This Maukean, who has lived on Mauke for more than 30 years, lives on a busy main road which is dusty and suffocating and my family has prayed for the day when this road will be sealed. It would be a dream come true if the roads, especially the ones in the main villages of Oiretumu and Kimiangatau, were sealed. It doesn’t have to be sealed with melting tar, which is difficult and expensive to source.
There are other alternatives, such as concrete (as I’ve seen in atolls of French Polynesia), or resin-like stuff used on outback roads in Australia. The materials used to repair concrete roads are actually quite cheap and easy to source. It would definitely reduce the need for heavy machinery to keep re-grading the roads after every rain.
A sealed road will reduce the dust flying in the air and getting into our lungs and houses every day. We are sick of breathing in the fine dust, wiping down the interior of our houses and having to hose down the road in front of our property during the dry season.
It is okay for Mrs Hosking who lives on a quiet side of the island on a road which is not much used by traffic. She has the luxury of breathing good, clean air while the rest of us do not. By all means don’t seal the rest of the island’s roads in those less inhabited areas to keep it looking attractive for those people who like that sort of thing. Some Maukeans actually like the signs of progress and modernity, which includes a sealed road. So bring it on deputy prime minister Mark Brown!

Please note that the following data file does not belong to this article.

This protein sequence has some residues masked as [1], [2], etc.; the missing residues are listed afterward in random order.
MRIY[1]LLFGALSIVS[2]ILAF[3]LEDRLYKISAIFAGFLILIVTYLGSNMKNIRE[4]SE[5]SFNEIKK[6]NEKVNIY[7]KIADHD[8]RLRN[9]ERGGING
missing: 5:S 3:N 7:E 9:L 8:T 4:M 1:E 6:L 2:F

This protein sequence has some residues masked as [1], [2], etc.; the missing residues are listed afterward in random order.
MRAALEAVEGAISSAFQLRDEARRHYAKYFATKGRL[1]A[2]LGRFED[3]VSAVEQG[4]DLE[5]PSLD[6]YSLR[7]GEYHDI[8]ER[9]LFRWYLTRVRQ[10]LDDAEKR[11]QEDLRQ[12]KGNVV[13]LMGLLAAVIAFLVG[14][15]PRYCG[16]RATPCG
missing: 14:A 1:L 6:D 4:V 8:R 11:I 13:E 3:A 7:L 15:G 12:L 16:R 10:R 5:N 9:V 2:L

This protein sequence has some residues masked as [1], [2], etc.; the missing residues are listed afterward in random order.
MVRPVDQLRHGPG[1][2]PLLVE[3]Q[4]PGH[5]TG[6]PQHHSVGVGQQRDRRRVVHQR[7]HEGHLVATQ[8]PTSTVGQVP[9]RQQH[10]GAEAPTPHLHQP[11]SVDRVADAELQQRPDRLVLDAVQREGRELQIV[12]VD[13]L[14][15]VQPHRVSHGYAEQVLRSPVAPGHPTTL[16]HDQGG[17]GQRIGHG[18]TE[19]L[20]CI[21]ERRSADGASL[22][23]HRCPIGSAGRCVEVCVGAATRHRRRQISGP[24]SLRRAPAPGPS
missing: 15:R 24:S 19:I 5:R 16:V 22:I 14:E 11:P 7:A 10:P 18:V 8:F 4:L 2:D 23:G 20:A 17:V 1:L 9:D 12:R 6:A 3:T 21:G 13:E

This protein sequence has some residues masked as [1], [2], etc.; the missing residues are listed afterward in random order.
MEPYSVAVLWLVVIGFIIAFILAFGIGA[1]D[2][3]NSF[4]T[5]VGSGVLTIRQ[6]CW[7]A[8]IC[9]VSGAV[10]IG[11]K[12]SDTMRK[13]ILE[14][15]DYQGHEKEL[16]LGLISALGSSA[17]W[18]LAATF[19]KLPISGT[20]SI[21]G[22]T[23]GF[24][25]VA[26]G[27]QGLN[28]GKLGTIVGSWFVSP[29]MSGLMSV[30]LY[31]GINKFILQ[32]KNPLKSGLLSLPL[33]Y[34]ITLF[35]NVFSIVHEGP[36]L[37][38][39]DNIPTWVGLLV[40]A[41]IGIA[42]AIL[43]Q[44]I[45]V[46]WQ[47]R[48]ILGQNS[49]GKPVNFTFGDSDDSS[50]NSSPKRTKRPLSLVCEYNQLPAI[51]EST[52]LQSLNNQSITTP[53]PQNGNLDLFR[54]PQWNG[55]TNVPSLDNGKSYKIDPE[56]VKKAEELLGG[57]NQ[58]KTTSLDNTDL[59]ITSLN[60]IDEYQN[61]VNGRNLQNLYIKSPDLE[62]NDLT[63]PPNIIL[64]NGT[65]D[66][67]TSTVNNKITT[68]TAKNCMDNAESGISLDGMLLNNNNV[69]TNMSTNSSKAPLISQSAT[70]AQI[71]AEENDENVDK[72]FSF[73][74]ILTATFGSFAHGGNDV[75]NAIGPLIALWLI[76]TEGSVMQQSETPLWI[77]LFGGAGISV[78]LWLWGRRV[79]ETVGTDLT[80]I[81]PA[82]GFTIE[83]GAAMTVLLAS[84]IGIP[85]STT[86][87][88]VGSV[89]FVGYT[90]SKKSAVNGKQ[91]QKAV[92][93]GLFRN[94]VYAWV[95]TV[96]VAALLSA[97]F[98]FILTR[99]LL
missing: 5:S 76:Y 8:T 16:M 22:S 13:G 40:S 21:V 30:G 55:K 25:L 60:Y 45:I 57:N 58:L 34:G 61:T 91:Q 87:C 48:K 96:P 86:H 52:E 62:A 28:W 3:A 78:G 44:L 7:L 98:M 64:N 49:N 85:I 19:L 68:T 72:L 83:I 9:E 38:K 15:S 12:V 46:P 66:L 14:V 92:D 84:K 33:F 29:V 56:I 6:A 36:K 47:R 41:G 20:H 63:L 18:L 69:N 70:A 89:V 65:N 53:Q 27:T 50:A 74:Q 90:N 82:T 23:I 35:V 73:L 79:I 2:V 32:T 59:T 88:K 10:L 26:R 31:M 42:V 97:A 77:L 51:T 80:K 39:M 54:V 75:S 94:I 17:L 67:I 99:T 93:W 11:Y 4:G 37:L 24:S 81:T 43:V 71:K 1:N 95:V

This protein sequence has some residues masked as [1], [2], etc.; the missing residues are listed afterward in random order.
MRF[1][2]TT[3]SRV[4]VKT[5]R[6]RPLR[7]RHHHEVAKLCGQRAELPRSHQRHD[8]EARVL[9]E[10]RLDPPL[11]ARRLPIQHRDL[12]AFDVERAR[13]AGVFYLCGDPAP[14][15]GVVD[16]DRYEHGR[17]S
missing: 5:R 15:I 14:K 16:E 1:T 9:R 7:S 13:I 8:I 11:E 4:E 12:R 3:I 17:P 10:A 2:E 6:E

Since most of us drive motorbikes, it would be nice to be able to travel without dust blowing in our faces every time we use the road. Pedestrians would like it better too. Driving behind another motor vehicle is always a nightmare – especially if you are on a bike, following behind a truck. You have to wear a gas mask with your wraparound glasses.
Keeping roads in poor condition to make people drive slowly is not a good enough reason not to fix the roads. Slow driving is not always safer driving. We want some of our tax dollars spent on our island too, the same way Atiu, Aitutaki and Rarotonga have. If people have road accidents, they are more likely caused by the instability and unevenness of sandy roads and the deep trenches that sometimes develop in them, especially after rain. Some roads become unusable after rain. The roads in their current condition are a hazard to life and limb.
The climate change effects Mrs Hosking speaks of have already developed due to the fact many trees on the island were cut down in the 1990s to make charcoal for sale. The solution would be to plant more trees (and stop cutting down what is left, except for the invasive acacia).
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